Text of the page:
ABC in Lapland

Greetings from Levi, Lapland! Sonia Petrone beautifully started the ABC workshop with a (the!) plenary Sunday night talk on quasi-Bayes in the spirit of both Fortini & Petrone (2020) and the more recent Fong, Holmes, and Walker (2023). The talk got me puzzled by wondering the nature of convergence, in that it happens no matter what the underlying distribution (or lack thereof) of the data is, in that, even without any exchangeability structure, the predictive is converging. The quasi stems from a connection with the historical Smith and Markov (1978) sequential update approximation for the posterior attached with mixtures of distributions. Which itself relates to both Dirichlet posterior updates and Bayesian bootstrap à la Newton & Raftery. Appropriate link when the convergence seems to stem from the sequence of predictives instead of the underlying distribution, if any, pulling Bayes by its own bootstrap…! Chris Holmes also talked the next day about this approach, esp. about a Bayesian approach to causality that does not require counterfactuals, in connection with a recent arXival of his (on my reading list).

Carlo Alberto presented both his 2014 SABC (simulated annealing) algorithm with a neat idea of reducing waste in the tempering schedule and a recent summary selection approach based on an auto-encoder function of both y and noise to reduce to sufficient statistic. A similar idea was found in Yannik Schälte’s talk (slide above). Who was returning to Richard Wiilkinson’s exact ABC¹³ with adaptive sequential generator, also linking to simulated annealing and ABC-SMC¹² to the rescue. Notion of amortized inference. Seemingly approximating data y with NN and then learn parameter by a normalising flow.

David Frazier talked on Q-posterior²³ approach, based on Fisher’s identity, for approximating score function, which first seemed to require some exponential family structure on a completed model (but does not, after discussing with David!), Jack Jewson on beta divergence priors²³ for uncertainty on likelihoods, better than KLD divergence on e-contamination situations, any impact on ABC? Masahiro Fujisawa back to outliers impact on ABC, again with e-contaminations (with me wondering at the impact of outliers on NN estimation).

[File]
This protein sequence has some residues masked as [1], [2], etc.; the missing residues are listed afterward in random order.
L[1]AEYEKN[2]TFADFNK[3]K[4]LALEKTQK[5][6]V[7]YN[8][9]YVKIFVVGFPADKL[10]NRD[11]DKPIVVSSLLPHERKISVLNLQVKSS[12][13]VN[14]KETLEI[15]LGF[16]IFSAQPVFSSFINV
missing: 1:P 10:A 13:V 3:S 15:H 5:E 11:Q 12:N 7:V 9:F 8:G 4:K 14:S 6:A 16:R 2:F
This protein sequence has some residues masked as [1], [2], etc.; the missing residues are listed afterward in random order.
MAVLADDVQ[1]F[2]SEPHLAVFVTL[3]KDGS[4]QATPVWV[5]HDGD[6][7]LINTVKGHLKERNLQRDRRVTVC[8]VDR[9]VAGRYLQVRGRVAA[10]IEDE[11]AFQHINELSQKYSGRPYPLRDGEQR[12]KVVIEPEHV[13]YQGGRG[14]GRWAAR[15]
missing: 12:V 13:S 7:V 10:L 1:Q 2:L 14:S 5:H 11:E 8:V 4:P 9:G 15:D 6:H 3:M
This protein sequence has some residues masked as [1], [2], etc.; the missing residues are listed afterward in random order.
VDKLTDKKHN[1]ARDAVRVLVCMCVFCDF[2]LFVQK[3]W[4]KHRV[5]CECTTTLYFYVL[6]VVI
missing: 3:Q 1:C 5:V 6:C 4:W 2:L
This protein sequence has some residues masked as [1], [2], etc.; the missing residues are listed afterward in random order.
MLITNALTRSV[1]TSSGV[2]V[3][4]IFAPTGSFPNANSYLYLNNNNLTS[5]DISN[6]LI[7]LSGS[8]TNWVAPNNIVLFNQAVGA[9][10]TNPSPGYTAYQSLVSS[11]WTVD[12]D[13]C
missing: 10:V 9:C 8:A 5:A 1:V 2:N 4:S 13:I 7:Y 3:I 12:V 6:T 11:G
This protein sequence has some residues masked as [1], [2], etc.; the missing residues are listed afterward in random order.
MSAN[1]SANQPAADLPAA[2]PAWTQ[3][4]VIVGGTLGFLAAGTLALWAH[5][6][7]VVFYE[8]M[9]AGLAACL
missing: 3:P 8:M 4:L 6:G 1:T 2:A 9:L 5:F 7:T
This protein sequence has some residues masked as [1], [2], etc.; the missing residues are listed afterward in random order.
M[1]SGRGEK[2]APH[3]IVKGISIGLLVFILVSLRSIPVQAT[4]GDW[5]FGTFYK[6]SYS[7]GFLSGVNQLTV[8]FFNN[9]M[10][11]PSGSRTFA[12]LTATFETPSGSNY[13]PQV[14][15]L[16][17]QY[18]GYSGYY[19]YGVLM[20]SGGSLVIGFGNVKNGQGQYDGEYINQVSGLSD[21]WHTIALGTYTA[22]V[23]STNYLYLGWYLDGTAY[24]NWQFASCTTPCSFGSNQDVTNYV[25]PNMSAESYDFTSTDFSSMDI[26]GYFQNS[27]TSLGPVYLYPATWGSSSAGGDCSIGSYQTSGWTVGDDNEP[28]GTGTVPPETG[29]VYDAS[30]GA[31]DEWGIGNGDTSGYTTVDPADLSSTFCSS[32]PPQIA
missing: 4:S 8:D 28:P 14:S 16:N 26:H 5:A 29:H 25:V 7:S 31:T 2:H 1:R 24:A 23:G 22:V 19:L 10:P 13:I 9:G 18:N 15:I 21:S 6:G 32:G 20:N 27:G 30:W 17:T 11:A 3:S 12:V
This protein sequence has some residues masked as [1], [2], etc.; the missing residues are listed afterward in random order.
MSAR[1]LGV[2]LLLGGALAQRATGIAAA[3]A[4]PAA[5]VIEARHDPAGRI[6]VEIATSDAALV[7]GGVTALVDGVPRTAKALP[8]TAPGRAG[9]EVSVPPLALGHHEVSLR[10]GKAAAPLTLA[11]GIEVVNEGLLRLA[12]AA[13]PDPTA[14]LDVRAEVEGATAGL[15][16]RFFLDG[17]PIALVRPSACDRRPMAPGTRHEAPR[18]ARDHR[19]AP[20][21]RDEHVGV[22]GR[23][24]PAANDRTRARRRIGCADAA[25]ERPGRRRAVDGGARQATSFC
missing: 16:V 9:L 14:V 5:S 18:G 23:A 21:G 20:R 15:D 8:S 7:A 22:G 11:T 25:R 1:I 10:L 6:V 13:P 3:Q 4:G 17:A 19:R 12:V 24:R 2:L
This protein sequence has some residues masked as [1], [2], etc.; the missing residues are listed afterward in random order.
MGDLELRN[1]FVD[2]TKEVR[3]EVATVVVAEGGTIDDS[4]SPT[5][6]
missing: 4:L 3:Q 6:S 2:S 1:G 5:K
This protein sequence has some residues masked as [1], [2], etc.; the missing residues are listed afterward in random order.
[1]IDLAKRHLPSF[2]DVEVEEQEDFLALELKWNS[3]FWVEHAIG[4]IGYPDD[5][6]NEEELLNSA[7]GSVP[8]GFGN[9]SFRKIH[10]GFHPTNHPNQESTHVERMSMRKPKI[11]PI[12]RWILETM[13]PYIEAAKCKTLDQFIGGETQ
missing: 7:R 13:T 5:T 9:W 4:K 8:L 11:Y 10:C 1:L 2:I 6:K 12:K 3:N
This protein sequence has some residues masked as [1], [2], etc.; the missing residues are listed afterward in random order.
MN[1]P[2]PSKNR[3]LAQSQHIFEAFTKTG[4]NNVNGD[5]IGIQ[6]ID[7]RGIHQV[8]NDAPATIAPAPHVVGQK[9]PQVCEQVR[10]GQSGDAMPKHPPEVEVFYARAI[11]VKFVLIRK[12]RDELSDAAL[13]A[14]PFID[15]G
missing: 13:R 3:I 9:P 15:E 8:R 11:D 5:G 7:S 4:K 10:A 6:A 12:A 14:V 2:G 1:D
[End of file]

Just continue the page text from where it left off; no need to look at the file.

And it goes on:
In the afternoon session (due to two last minute cancellations, we skipped (or [MCMC] skied) one afternoon session, which coincided with a bright and crispy day, how convenient! ), Massi Tamborino (U of Warwick) FitzHugh-Nagumo process, with impossibilities to solve the inference problem differently, for instance Euler-Maruyama does not always work, numerical schemes are inducing a bias. Back to ABC with the hunt for a summary that get rid of the noise, as in Carlo Alberto’s work. Yuexi Wang talked about her works on adversarial ABC inspired from GANs. Another instance where noise is used as input. True data not used in training? Imke Botha discussed an improvement to ensemble Kalman inversion which, while biased, gains over both regular SMC timewise and ensemble Kalman inversion in precision, and Chaya Weerasinghe focussed on Bayesian forecasting in state space models under model misspecification, via approximate Bayesian computation, using an auxiliary model to produce summary statistics as in indirect inference.

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